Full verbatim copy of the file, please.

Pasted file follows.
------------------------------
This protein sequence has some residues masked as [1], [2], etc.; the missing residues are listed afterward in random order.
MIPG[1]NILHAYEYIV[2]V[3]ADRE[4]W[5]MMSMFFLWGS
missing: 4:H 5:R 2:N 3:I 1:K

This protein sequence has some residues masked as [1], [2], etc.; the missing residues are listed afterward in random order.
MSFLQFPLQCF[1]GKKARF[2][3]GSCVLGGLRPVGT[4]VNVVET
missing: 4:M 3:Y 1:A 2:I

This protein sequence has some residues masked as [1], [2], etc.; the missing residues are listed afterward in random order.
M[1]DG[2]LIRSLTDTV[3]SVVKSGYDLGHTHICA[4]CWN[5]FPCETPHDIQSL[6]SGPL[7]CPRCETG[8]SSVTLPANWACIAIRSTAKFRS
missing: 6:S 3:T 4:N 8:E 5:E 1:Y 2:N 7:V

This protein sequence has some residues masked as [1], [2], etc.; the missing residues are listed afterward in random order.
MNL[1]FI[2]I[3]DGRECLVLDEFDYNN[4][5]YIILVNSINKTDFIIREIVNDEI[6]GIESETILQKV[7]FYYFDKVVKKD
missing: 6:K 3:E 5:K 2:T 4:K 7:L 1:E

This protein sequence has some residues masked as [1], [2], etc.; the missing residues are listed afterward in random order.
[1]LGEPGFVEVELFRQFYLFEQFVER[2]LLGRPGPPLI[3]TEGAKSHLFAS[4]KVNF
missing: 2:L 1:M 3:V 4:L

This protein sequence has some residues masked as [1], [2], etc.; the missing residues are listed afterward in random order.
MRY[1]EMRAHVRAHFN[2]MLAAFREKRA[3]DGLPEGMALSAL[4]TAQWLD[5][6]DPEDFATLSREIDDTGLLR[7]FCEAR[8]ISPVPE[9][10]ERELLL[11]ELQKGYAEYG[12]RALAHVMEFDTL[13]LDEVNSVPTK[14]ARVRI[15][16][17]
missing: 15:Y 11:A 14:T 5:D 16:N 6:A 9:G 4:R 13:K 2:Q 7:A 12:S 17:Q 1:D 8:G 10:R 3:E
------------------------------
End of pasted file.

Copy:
This protein sequence has some residues masked as [1], [2], etc.; the missing residues are listed afterward in random order.
MIPG[1]NILHAYEYIV[2]V[3]ADRE[4]W[5]MMSMFFLWGS
missing: 4:H 5:R 2:N 3:I 1:K

This protein sequence has some residues masked as [1], [2], etc.; the missing residues are listed afterward in random order.
MSFLQFPLQCF[1]GKKARF[2][3]GSCVLGGLRPVGT[4]VNVVET
missing: 4:M 3:Y 1:A 2:I

This protein sequence has some residues masked as [1], [2], etc.; the missing residues are listed afterward in random order.
M[1]DG[2]LIRSLTDTV[3]SVVKSGYDLGHTHICA[4]CWN[5]FPCETPHDIQSL[6]SGPL[7]CPRCETG[8]SSVTLPANWACIAIRSTAKFRS
missing: 6:S 3:T 4:N 8:E 5:E 1:Y 2:N 7:V

This protein sequence has some residues masked as [1], [2], etc.; the missing residues are listed afterward in random order.
MNL[1]FI[2]I[3]DGRECLVLDEFDYNN[4][5]YIILVNSINKTDFIIREIVNDEI[6]GIESETILQKV[7]FYYFDKVVKKD
missing: 6:K 3:E 5:K 2:T 4:K 7:L 1:E

This protein sequence has some residues masked as [1], [2], etc.; the missing residues are listed afterward in random order.
[1]LGEPGFVEVELFRQFYLFEQFVER[2]LLGRPGPPLI[3]TEGAKSHLFAS[4]KVNF
missing: 2:L 1:M 3:V 4:L

This protein sequence has some residues masked as [1], [2], etc.; the missing residues are listed afterward in random order.
MRY[1]EMRAHVRAHFN[2]MLAAFREKRA[3]DGLPEGMALSAL[4]TAQWLD[5][6]DPEDFATLSREIDDTGLLR[7]FCEAR[8]ISPVPE[9][10]ERELLL[11]ELQKGYAEYG[12]RALAHVMEFDTL[13]LDEVNSVPTK[14]ARVRI[15][16][17]
missing: 15:Y 11:A 14:T 5:D 16:N 6:A 9:G 4:R 13:K 2:Q 7:A 12:S 17:Q 1:D 8:G 10:R 3:E